The disreputable odor eminating from the refuse of the equine species;
The dust-blown prickly bushes thickly lining the canyon floor.
I would go again to hike other trails.
My favorite stop there was the Queen's Garden and the Navajo Loop trails. These magnificent paths go through a ravine to an even bigger path that headed to a small horse trail. On the way down the ravine, we had to march in single file when we got to the narrow pathway that lead through the canyon's side.
When we exited the ravine, we had two choices: up or straight. We decided that the straight path looked like the obvious choice, but it soon became very difficult.
Finally, we were rewarded with the sound of hooves. Over the horizon, we could see a tour guide on horseback leading some tourists who were likewise on horseback. After a little while we were back at the very start of the trail where the epic saga of the hike began.
Another of my favorite stops was Inspiration point. This was an overlook of the Bryce Canyon and was very high up. When we went here, we had to climb a hillock to reach the overlook. When we looked at the canyon, I could see its red and yellow surface of the hoodoos glinting in the sun.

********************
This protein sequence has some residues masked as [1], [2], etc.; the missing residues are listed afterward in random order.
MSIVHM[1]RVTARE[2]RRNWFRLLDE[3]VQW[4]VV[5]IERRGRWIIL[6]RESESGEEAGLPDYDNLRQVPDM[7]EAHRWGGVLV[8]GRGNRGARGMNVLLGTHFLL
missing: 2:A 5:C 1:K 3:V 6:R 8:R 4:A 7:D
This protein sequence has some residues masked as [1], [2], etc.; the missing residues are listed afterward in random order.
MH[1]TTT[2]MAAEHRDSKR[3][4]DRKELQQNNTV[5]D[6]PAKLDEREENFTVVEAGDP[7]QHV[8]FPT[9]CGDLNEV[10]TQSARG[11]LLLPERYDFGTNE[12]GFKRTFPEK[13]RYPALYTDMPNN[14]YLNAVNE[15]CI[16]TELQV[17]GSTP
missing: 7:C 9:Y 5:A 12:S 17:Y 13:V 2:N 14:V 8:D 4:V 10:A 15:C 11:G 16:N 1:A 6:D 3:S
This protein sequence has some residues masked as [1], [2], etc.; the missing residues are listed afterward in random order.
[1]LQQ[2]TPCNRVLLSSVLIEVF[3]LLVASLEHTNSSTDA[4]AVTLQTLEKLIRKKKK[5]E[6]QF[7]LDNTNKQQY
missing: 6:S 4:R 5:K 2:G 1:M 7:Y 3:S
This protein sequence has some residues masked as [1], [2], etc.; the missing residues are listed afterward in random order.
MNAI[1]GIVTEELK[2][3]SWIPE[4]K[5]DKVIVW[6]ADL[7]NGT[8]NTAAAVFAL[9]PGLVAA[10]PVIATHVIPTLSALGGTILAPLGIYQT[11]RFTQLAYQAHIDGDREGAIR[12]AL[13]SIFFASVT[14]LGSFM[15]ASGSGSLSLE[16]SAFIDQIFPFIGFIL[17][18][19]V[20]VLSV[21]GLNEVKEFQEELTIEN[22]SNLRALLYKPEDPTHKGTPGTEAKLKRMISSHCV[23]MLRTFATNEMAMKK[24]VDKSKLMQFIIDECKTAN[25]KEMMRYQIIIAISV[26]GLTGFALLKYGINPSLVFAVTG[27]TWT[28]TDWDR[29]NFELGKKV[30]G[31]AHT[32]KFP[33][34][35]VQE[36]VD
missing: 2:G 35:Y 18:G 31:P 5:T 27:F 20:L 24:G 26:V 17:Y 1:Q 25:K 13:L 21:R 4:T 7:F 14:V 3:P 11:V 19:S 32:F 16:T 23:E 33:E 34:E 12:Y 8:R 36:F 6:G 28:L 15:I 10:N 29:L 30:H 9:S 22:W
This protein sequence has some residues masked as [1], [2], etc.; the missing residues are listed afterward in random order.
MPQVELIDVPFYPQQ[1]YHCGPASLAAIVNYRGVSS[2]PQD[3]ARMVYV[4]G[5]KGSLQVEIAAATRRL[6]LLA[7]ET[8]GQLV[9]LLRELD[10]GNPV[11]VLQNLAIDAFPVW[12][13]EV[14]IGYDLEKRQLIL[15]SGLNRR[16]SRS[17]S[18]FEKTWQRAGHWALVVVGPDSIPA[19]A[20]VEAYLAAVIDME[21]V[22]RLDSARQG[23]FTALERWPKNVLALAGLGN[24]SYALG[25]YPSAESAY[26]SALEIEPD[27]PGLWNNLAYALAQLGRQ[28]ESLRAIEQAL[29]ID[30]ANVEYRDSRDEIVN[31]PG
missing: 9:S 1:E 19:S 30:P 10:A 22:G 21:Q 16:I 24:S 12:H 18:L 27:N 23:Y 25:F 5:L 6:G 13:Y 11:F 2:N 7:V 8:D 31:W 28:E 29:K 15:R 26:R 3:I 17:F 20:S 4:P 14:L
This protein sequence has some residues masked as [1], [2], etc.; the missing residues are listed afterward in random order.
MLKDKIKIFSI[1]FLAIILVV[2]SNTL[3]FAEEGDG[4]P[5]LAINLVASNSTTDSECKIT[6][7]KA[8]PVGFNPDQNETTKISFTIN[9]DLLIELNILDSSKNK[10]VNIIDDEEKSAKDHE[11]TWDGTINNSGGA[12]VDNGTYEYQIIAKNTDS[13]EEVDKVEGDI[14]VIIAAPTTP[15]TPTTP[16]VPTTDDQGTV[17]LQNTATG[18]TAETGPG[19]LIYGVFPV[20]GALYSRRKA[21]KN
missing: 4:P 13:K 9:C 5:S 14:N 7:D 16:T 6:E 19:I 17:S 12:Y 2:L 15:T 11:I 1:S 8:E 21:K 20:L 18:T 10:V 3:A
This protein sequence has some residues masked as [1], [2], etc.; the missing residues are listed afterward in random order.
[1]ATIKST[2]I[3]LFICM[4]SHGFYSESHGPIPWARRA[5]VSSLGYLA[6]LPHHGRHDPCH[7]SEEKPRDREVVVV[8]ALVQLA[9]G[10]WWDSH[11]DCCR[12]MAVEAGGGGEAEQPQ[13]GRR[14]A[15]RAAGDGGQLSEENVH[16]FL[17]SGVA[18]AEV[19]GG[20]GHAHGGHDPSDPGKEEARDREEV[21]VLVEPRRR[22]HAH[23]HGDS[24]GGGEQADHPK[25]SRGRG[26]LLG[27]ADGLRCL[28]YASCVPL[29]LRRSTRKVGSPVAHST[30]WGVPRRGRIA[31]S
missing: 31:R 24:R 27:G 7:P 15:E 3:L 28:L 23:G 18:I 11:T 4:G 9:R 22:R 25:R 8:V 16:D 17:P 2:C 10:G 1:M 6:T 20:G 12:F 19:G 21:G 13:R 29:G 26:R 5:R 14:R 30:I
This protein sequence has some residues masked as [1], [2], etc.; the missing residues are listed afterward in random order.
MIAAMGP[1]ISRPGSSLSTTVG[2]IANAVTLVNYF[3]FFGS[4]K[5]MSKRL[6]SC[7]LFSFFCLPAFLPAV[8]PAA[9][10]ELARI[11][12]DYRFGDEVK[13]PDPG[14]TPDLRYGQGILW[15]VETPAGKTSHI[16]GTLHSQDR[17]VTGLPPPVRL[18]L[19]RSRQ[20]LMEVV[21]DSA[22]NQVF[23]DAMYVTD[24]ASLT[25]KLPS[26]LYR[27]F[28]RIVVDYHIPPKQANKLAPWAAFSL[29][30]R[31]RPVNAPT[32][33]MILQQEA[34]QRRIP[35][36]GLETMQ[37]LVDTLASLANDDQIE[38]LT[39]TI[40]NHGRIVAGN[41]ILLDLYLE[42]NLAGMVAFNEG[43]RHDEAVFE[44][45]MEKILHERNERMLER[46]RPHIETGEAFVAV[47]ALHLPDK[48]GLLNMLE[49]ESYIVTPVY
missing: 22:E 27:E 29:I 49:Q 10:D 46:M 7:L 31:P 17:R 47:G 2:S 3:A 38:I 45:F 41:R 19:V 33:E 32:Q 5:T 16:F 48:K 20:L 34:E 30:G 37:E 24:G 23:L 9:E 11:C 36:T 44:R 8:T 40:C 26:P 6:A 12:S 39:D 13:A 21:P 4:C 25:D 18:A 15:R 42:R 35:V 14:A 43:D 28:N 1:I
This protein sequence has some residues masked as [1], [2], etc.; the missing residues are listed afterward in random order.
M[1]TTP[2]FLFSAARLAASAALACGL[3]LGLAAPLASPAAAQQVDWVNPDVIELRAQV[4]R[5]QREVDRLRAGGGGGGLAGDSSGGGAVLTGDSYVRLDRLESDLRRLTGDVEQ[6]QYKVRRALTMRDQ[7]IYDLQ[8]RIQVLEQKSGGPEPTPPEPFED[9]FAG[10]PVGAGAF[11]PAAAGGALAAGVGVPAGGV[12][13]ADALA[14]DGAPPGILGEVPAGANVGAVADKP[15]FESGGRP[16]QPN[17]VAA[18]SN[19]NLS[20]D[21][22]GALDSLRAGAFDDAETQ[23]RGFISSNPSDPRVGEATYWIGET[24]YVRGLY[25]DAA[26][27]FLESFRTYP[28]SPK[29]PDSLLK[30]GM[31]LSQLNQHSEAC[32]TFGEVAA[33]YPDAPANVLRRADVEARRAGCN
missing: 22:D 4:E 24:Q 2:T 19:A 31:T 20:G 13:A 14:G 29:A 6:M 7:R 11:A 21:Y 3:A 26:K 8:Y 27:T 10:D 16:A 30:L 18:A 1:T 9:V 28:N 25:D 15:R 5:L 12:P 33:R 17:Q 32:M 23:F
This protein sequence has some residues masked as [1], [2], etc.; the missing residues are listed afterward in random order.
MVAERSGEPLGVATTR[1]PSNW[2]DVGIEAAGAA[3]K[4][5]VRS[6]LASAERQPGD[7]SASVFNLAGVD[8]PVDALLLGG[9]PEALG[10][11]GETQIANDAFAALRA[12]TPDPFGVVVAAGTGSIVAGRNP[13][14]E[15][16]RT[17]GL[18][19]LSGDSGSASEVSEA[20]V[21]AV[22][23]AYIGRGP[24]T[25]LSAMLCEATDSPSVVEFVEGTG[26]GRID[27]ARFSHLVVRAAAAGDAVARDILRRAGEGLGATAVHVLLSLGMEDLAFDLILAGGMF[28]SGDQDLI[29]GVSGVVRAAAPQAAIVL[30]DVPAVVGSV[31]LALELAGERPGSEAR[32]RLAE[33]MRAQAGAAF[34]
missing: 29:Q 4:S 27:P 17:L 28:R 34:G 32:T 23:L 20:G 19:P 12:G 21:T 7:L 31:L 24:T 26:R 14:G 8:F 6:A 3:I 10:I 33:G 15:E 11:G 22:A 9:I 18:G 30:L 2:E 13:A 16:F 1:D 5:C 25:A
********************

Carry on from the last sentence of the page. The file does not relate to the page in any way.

We overheard a guide saying that the nearby Ponderosa Pine when they were exposed to heat they would smell like vanilla. I tried smelling one of the pines, but sadly, it was not warm enough for the odor of vanilla to penetrate its bark.
I would go again to the Bryce Canyon to maybe skydive into it.
Bryce Canyon was for me:
The rocky path of the Queen's Garden trail winding down the canyon;
Pebbles flying onto the lower sections of the trail as someone trips;
The sound of hooves as horses wind their way down the steep paths of the Navajo Loop.
The “Graveyard of hats” with its hat repellent winds threatening travelers' head coverings.
A dust cloud ominously rising in the distance, signalling the approach of another human being or wild animal!